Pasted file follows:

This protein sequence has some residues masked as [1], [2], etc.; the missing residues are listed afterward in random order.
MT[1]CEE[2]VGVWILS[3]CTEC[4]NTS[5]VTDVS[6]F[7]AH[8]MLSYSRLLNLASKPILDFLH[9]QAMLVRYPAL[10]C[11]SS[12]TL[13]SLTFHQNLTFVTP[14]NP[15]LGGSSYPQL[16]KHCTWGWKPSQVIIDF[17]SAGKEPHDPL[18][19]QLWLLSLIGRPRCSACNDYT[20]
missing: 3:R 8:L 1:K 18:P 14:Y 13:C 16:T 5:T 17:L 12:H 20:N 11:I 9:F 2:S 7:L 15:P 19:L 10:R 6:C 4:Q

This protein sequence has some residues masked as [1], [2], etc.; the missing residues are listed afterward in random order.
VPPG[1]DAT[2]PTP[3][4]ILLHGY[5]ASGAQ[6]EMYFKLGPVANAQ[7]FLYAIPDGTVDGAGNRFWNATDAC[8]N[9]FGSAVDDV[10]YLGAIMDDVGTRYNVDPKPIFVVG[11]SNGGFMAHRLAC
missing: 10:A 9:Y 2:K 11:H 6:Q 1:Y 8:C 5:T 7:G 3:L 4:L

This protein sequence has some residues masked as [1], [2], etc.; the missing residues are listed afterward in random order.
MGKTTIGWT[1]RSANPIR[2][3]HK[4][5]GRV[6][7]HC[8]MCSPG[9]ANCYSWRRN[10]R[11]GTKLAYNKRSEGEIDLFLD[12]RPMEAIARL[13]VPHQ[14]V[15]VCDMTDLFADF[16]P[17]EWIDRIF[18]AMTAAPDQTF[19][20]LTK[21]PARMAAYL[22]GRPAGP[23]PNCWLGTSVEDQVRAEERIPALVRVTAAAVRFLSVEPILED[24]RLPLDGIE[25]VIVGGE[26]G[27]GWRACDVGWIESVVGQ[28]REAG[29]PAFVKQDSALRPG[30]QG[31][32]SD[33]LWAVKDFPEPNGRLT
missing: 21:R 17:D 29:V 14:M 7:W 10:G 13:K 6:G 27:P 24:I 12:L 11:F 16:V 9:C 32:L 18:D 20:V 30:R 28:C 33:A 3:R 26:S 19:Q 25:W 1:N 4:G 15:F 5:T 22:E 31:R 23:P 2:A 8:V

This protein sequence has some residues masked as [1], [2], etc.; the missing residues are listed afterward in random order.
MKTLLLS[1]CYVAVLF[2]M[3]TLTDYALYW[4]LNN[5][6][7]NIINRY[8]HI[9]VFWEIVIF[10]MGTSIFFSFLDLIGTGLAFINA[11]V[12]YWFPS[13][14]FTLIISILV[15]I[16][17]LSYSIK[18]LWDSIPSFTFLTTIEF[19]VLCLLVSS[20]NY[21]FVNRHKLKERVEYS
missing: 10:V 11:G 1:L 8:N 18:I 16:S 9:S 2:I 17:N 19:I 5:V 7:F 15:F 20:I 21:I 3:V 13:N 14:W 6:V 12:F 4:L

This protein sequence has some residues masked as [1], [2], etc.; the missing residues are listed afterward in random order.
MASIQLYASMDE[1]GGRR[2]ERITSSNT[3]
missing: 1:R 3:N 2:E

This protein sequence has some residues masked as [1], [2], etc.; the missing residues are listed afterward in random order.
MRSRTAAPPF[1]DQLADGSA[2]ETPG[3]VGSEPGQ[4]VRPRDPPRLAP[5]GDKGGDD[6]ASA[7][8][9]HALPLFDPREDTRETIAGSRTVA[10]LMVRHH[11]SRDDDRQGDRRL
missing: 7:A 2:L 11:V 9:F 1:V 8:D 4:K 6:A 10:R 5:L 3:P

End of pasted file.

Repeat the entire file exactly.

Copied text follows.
This protein sequence has some residues masked as [1], [2], etc.; the missing residues are listed afterward in random order.
MT[1]CEE[2]VGVWILS[3]CTEC[4]NTS[5]VTDVS[6]F[7]AH[8]MLSYSRLLNLASKPILDFLH[9]QAMLVRYPAL[10]C[11]SS[12]TL[13]SLTFHQNLTFVTP[14]NP[15]LGGSSYPQL[16]KHCTWGWKPSQVIIDF[17]SAGKEPHDPL[18][19]QLWLLSLIGRPRCSACNDYT[20]
missing: 3:R 8:L 1:K 18:P 14:Y 13:C 16:T 5:T 17:L 12:H 20:N 11:I 9:F 2:S 7:L 15:P 19:L 10:R 6:C 4:Q

This protein sequence has some residues masked as [1], [2], etc.; the missing residues are listed afterward in random order.
VPPG[1]DAT[2]PTP[3][4]ILLHGY[5]ASGAQ[6]EMYFKLGPVANAQ[7]FLYAIPDGTVDGAGNRFWNATDAC[8]N[9]FGSAVDDV[10]YLGAIMDDVGTRYNVDPKPIFVVG[11]SNGGFMAHRLAC
missing: 10:A 9:Y 2:K 11:H 6:Q 1:Y 8:C 5:T 7:G 3:L 4:L

This protein sequence has some residues masked as [1], [2], etc.; the missing residues are listed afterward in random order.
MGKTTIGWT[1]RSANPIR[2][3]HK[4][5]GRV[6][7]HC[8]MCSPG[9]ANCYSWRRN[10]R[11]GTKLAYNKRSEGEIDLFLD[12]RPMEAIARL[13]VPHQ[14]V[15]VCDMTDLFADF[16]P[17]EWIDRIF[18]AMTAAPDQTF[19][20]LTK[21]PARMAAYL[22]GRPAGP[23]PNCWLGTSVEDQVRAEERIPALVRVTAAAVRFLSVEPILED[24]RLPLDGIE[25]VIVGGE[26]G[27]GWRACDVGWIESVVGQ[28]REAG[29]PAFVKQDSALRPG[30]QG[31][32]SD[33]LWAVKDFPEPNGRLT
missing: 21:R 17:D 29:V 14:M 7:W 10:G 13:K 6:G 27:P 24:I 12:L 11:F 16:V 9:C 32:L 18:D 20:V 30:R 28:C 33:A 3:R 26:S 19:Q 25:W 1:N 4:G 15:F 5:T 22:E 31:R 23:P 2:A 8:V

This protein sequence has some residues masked as [1], [2], etc.; the missing residues are listed afterward in random order.
MKTLLLS[1]CYVAVLF[2]M[3]TLTDYALYW[4]LNN[5][6][7]NIINRY[8]HI[9]VFWEIVIF[10]MGTSIFFSFLDLIGTGLAFINA[11]V[12]YWFPS[13][14]FTLIISILV[15]I[16][17]LSYSIK[18]LWDSIPSFTFLTTIEF[19]VLCLLVSS[20]NY[21]FVNRHKLKERVEYS
missing: 10:V 11:G 1:L 8:N 18:I 16:S 9:S 2:I 17:N 19:I 5:V 7:F 15:F 20:I 21:I 3:V 13:N 14:W 6:V 12:F 4:L

This protein sequence has some residues masked as [1], [2], etc.; the missing residues are listed afterward in random order.
MASIQLYASMDE[1]GGRR[2]ERITSSNT[3]
missing: 1:R 3:N 2:E

This protein sequence has some residues masked as [1], [2], etc.; the missing residues are listed afterward in random order.
MRSRTAAPPF[1]DQLADGSA[2]ETPG[3]VGSEPGQ[4]VRPRDPPRLAP[5]GDKGGDD[6]ASA[7][8][9]HALPLFDPREDTRETIAGSRTVA[10]LMVRHH[11]SRDDDRQGDRRL
missing: 7:A 2:L 11:V 9:F 1:V 8:D 4:K 6:A 10:R 5:L 3:P